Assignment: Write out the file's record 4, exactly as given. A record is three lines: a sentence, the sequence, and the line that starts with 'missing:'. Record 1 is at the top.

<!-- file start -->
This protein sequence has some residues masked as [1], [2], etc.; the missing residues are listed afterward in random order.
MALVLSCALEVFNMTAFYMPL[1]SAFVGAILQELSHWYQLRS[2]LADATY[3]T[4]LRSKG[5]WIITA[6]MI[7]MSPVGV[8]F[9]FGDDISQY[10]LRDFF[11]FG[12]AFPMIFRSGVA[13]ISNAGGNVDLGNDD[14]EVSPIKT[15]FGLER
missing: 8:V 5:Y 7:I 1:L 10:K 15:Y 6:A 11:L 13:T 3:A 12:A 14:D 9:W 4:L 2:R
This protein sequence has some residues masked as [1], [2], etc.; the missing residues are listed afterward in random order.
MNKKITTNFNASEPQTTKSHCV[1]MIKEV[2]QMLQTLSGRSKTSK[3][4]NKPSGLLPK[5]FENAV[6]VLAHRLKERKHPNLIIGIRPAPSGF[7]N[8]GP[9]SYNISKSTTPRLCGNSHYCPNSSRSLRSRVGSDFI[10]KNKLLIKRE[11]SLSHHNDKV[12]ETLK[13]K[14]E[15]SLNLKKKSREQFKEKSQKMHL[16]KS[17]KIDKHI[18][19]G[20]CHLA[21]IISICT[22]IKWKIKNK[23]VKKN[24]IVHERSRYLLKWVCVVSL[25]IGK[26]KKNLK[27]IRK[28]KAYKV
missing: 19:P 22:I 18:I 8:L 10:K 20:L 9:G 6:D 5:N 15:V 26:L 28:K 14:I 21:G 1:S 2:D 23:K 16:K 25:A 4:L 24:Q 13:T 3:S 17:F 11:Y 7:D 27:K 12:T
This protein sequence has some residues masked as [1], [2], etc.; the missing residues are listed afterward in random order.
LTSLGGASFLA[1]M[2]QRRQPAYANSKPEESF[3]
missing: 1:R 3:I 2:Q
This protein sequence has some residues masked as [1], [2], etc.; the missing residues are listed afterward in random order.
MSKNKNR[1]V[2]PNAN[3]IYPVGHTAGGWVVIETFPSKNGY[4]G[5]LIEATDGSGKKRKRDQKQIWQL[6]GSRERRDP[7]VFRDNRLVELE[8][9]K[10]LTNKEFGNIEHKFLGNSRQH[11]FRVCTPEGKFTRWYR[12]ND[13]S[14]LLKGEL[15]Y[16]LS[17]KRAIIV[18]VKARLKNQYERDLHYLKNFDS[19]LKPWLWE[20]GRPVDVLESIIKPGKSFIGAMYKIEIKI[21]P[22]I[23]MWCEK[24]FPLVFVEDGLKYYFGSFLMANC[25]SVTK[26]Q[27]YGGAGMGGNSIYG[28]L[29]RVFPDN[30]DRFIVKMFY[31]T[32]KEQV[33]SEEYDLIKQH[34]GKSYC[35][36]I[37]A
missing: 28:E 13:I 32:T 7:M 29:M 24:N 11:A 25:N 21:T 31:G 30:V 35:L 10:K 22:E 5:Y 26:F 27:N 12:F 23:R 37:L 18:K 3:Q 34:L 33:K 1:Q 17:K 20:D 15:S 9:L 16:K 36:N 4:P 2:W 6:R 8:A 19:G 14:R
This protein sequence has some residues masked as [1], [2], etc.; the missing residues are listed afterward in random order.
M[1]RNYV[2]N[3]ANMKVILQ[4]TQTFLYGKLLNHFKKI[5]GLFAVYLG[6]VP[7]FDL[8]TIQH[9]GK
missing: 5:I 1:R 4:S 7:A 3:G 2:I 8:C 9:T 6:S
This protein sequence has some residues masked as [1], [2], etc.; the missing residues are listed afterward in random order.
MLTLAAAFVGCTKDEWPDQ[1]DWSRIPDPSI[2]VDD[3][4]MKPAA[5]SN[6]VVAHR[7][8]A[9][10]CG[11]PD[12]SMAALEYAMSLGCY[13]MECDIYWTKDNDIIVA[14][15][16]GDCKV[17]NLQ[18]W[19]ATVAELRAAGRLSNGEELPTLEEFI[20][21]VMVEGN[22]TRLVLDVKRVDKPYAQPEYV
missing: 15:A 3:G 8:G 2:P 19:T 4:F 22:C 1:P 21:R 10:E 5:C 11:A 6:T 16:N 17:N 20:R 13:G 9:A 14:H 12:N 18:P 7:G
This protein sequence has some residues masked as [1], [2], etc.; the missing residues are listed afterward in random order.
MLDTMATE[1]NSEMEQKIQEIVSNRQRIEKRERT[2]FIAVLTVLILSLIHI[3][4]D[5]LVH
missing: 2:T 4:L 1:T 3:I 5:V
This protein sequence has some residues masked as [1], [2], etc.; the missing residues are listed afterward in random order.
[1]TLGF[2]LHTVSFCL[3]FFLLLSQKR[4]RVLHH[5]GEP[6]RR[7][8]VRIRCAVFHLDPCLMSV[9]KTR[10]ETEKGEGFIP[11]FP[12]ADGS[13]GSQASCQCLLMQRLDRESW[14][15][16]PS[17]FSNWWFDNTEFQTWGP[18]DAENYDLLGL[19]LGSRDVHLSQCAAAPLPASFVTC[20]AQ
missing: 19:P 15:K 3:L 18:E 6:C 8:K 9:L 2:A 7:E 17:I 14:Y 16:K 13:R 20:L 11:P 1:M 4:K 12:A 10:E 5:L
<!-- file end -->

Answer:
This protein sequence has some residues masked as [1], [2], etc.; the missing residues are listed afterward in random order.
MSKNKNR[1]V[2]PNAN[3]IYPVGHTAGGWVVIETFPSKNGY[4]G[5]LIEATDGSGKKRKRDQKQIWQL[6]GSRERRDP[7]VFRDNRLVELE[8][9]K[10]LTNKEFGNIEHKFLGNSRQH[11]FRVCTPEGKFTRWYR[12]ND[13]S[14]LLKGEL[15]Y[16]LS[17]KRAIIV[18]VKARLKNQYERDLHYLKNFDS[19]LKPWLWE[20]GRPVDVLESIIKPGKSFIGAMYKIEIKI[21]P[22]I[23]MWCEK[24]FPLVFVEDGLKYYFGSFLMANC[25]SVTK[26]Q[27]YGGAGMGGNSIYG[28]L[29]RVFPDN[30]DRFIVKMFY[31]T[32]KEQV[33]SEEYDLIKQH[34]GKSYC[35][36]I[37]A
missing: 28:E 13:I 32:T 7:M 29:M 24:N 11:A 25:N 21:T 31:G 30:V 35:L 10:K 22:E 5:Y 26:F 27:N 12:F 23:R 37:L 18:K 3:Q 34:L 33:K 1:Q 17:K 20:D 15:S 9:L 16:K 36:N 4:P 2:W 6:R 8:A 19:G 14:R